Ever since primitive man made his first mark on a cave wall, humans have crafted pigments out of things ranging from crushed minerals to charred plants.
But there’s one particular pigment that’s a bit darker, a shade more macabre, than the rest.
I am referring, of course, to “mummy brown.”
What is mummy brown? Ultimately, it’s exactly what it sounds like — a rich brown, somewhere between burnt and raw umber. While its origins can be traced back to ancient Egypt, it experienced a surge in popularity with the Pre-Raphaelite painters. This image, Martin Drolling’s Interior of a Kitchen, heavily relied on mummy brown.
Mummy brown wasn’t just a strangely evocative nickname, either.
The original recipes for mummy brown paint involved combining myrrh resin, white pitch, and powder made from ground-up human and feline mummies.
The manufacture of mummy brown was only one of the ways in which the preserved dead were exploited. Beginning in the 16th century, mummies had been ground up and used for medicine in the belief that the resins used in the mummification process had beneficial health properties. When Egyptomania struck during the 19th century, the wealthy even went so far as to host “unwrapping parties” — genuine mummies could be purchased from antiquities dealers with relative ease, and would be laid out and unwrapped after dinner parties as a source of entertainment.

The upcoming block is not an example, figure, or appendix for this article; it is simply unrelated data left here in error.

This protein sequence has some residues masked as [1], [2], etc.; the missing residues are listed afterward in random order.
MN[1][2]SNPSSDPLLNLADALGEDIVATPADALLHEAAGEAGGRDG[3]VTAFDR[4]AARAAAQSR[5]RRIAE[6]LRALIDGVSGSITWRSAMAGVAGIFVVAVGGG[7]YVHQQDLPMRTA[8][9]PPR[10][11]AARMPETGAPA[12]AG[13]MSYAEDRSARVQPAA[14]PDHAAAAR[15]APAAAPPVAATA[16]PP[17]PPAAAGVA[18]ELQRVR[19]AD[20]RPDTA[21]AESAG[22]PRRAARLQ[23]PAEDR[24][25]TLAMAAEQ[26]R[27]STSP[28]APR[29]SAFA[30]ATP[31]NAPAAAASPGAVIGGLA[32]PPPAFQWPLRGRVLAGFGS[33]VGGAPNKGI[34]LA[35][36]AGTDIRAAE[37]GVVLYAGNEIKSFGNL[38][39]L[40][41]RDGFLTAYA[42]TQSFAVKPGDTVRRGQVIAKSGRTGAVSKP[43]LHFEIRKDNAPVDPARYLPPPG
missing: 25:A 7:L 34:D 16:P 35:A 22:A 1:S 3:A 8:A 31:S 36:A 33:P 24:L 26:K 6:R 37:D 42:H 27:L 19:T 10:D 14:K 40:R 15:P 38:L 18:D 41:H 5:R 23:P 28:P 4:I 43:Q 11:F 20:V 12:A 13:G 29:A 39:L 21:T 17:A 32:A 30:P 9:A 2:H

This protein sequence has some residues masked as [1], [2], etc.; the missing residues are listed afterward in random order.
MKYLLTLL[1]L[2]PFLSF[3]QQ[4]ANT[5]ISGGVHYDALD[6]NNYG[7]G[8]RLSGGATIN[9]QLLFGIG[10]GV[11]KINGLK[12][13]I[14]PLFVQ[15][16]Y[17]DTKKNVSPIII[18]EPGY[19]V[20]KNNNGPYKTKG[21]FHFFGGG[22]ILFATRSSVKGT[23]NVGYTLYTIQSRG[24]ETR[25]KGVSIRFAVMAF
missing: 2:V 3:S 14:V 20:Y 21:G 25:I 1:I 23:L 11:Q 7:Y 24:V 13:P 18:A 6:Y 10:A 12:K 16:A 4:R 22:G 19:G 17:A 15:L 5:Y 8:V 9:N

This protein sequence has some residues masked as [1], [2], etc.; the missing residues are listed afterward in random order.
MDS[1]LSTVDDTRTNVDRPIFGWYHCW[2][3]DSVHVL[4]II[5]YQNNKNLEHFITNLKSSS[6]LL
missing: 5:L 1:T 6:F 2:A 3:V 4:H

Fortunately, creating mummy brown didn’t require as much from the dead as upscale unwrapping parties did. One manufacturer, operating in the early 1900s, claimed he could fill his customers’ orders for two decades with a single mummy. Nevertheless, the traditional recipe for mummy brown died out as the supply of mummies dried up. Many painters also began to have moral quandaries about the pigment’s origins — one story has painter Edward Burne-Jones giving his tube of mummy brown a ceremonial burial when he discovered where it came from.
Today, mummy brown is still available. Fear not, though — tubes manufactured today are made from a combination of hematite, goethite, quartz, and kaolin clay, and guaranteed to be free of ancient curses.